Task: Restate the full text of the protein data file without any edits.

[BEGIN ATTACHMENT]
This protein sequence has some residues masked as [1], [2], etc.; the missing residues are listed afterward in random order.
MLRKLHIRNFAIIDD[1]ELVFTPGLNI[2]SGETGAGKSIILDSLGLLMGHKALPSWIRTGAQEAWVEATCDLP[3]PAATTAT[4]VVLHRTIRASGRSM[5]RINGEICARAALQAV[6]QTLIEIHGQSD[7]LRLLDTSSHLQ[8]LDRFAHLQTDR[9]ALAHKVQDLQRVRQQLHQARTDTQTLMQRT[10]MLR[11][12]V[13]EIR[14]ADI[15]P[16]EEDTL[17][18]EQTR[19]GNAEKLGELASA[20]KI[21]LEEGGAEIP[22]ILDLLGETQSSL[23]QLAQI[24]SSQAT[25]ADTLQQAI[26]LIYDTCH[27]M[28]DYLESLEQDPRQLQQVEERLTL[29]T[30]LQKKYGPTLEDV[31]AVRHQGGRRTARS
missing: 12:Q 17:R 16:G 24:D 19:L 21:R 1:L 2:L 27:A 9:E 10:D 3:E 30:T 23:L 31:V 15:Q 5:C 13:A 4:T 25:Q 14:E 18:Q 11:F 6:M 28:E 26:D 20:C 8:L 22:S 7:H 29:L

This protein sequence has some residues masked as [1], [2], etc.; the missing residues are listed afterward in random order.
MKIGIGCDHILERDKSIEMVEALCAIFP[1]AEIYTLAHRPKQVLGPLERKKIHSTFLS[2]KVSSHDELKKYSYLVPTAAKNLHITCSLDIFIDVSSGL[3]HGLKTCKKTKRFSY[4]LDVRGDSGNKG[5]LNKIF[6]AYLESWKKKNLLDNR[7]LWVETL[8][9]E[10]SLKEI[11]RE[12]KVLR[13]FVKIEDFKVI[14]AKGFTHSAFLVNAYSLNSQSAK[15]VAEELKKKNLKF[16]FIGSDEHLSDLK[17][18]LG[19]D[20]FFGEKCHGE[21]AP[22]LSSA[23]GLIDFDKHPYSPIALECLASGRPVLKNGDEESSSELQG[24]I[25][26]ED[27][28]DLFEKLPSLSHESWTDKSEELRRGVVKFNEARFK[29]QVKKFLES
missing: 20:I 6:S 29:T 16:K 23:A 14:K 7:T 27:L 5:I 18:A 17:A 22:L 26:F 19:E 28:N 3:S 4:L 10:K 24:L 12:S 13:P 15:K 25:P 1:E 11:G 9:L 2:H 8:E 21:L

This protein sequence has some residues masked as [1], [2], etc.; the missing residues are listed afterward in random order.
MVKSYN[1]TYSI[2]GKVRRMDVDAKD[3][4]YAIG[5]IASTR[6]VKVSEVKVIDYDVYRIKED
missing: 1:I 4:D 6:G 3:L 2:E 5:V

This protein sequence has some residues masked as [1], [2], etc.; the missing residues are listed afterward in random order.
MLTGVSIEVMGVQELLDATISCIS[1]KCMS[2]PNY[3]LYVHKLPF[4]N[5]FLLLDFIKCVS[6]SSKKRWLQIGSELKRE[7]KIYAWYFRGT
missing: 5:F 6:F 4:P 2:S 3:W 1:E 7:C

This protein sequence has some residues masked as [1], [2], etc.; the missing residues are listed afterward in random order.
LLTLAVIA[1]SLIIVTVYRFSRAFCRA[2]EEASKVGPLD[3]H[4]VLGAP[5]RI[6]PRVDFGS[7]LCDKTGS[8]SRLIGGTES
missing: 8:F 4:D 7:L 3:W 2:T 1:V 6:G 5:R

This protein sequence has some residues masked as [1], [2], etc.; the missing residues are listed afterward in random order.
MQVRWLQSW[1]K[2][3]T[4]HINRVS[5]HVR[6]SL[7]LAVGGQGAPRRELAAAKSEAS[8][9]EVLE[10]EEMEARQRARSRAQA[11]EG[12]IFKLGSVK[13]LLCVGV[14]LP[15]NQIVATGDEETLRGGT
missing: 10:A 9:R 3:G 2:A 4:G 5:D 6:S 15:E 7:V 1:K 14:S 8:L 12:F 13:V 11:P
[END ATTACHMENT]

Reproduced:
This protein sequence has some residues masked as [1], [2], etc.; the missing residues are listed afterward in random order.
MLRKLHIRNFAIIDD[1]ELVFTPGLNI[2]SGETGAGKSIILDSLGLLMGHKALPSWIRTGAQEAWVEATCDLP[3]PAATTAT[4]VVLHRTIRASGRSM[5]RINGEICARAALQAV[6]QTLIEIHGQSD[7]LRLLDTSSHLQ[8]LDRFAHLQTDR[9]ALAHKVQDLQRVRQQLHQARTDTQTLMQRT[10]MLR[11][12]V[13]EIR[14]ADI[15]P[16]EEDTL[17][18]EQTR[19]GNAEKLGELASA[20]KI[21]LEEGGAEIP[22]ILDLLGETQSSL[23]QLAQI[24]SSQAT[25]ADTLQQAI[26]LIYDTCH[27]M[28]DYLESLEQDPRQLQQVEERLTL[29]T[30]LQKKYGPTLEDV[31]AVRHQGGRRTARS
missing: 12:Q 17:R 16:G 24:D 19:L 21:R 1:L 2:L 27:A 9:E 10:D 3:E 30:T 23:L 31:V 15:Q 5:C 13:A 4:T 25:Q 14:E 18:Q 11:F 6:M 28:E 26:D 20:C 8:L 22:S 7:H 29:L

This protein sequence has some residues masked as [1], [2], etc.; the missing residues are listed afterward in random order.
MKIGIGCDHILERDKSIEMVEALCAIFP[1]AEIYTLAHRPKQVLGPLERKKIHSTFLS[2]KVSSHDELKKYSYLVPTAAKNLHITCSLDIFIDVSSGL[3]HGLKTCKKTKRFSY[4]LDVRGDSGNKG[5]LNKIF[6]AYLESWKKKNLLDNR[7]LWVETL[8][9]E[10]SLKEI[11]RE[12]KVLR[13]FVKIEDFKVI[14]AKGFTHSAFLVNAYSLNSQSAK[15]VAEELKKKNLKF[16]FIGSDEHLSDLK[17][18]LG[19]D[20]FFGEKCHGE[21]AP[22]LSSA[23]GLIDFDKHPYSPIALECLASGRPVLKNGDEESSSELQG[24]I[25][26]ED[27][28]DLFEKLPSLSHESWTDKSEELRRGVVKFNEARFK[29]QVKKFLES
missing: 20:I 6:S 29:T 16:K 23:A 14:K 7:T 27:L 5:I 18:A 17:A 22:L 26:F 19:E 28:N 3:S 4:L 10:K 24:L 12:S 13:P 15:K 25:P 1:E 11:G 9:L 2:H 8:E 21:L

This protein sequence has some residues masked as [1], [2], etc.; the missing residues are listed afterward in random order.
MVKSYN[1]TYSI[2]GKVRRMDVDAKD[3][4]YAIG[5]IASTR[6]VKVSEVKVIDYDVYRIKED
missing: 1:I 4:D 6:G 3:L 2:E 5:V

This protein sequence has some residues masked as [1], [2], etc.; the missing residues are listed afterward in random order.
MLTGVSIEVMGVQELLDATISCIS[1]KCMS[2]PNY[3]LYVHKLPF[4]N[5]FLLLDFIKCVS[6]SSKKRWLQIGSELKRE[7]KIYAWYFRGT
missing: 5:F 6:F 4:P 2:S 3:W 1:E 7:C

This protein sequence has some residues masked as [1], [2], etc.; the missing residues are listed afterward in random order.
LLTLAVIA[1]SLIIVTVYRFSRAFCRA[2]EEASKVGPLD[3]H[4]VLGAP[5]RI[6]PRVDFGS[7]LCDKTGS[8]SRLIGGTES
missing: 8:F 4:D 7:L 3:W 2:T 1:V 6:G 5:R

This protein sequence has some residues masked as [1], [2], etc.; the missing residues are listed afterward in random order.
MQVRWLQSW[1]K[2][3]T[4]HINRVS[5]HVR[6]SL[7]LAVGGQGAPRRELAAAKSEAS[8][9]EVLE[10]EEMEARQRARSRAQA[11]EG[12]IFKLGSVK[13]LLCVGV[14]LP[15]NQIVATGDEETLRGGT
missing: 10:A 9:R 3:G 2:A 4:G 5:D 6:S 15:E 7:V 1:K 14:S 8:L 12:F 13:V 11:P